In the backseat of my car, Niki, age eight and Tammie, age four happily sang along with me, “A-b-c-d-e-f-g!” I stopped singing as we entered the outskirts of town. My older daughter finished the song with her little sister.
As my daughters began to chatter to each other after the song, I thought about how long it had taken Tammie to learn how to talk. She had been fully three and a half years old. My wise pediatrician advised me not to worry, “She’ll begin speaking when she’s ready. She’s been busy concentrating on getting over her medical problems and surgeries.”
I would have worried more, but Tammie’s ability to communicate without words was so good that some nurses at the hospital thought she had used words instead of eye contact and gestures!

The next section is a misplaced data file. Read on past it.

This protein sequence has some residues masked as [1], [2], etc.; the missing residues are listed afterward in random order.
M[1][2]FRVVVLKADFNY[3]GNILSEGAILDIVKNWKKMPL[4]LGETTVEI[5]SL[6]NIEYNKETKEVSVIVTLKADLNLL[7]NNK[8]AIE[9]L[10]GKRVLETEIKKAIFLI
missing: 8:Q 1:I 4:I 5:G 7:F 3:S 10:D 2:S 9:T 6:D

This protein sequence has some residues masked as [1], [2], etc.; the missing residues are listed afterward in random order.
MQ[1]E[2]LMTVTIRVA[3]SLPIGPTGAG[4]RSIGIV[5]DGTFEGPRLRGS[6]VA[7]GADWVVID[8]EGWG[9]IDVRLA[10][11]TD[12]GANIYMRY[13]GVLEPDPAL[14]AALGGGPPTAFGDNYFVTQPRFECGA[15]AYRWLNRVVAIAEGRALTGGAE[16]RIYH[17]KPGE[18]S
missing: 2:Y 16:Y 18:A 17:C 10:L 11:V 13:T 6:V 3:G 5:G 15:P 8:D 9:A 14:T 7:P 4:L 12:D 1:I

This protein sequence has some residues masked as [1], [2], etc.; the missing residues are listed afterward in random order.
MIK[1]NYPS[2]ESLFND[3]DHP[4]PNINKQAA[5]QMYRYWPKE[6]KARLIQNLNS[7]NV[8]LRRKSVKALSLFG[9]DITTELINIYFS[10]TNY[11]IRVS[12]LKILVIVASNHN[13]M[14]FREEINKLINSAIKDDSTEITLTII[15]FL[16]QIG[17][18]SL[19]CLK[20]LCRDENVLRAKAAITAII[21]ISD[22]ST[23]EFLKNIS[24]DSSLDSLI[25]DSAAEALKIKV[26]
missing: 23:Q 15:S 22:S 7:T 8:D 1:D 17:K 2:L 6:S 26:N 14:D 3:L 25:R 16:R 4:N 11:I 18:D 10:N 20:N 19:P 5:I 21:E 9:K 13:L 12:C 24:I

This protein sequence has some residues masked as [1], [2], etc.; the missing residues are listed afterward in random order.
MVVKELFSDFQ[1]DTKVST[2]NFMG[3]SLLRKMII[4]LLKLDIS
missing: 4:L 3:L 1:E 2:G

Tammie was born with Thrombocytopenia with Absent Radius syndrome, TAR for short. Besides missing both of her fore arms, her body made too few blood platelets, had leg deformities and intestinal problems. Until age three, she was hospitalized frequently for blood transfusions, leg surgeries and complications. The last complication resulted in an emergency tracheostomy shortly after her third birthday. I had commented to my husband, Arnie, “Tammie will probably learn how to speak soon, now that it’ll be a bigger challenge.” Continue reading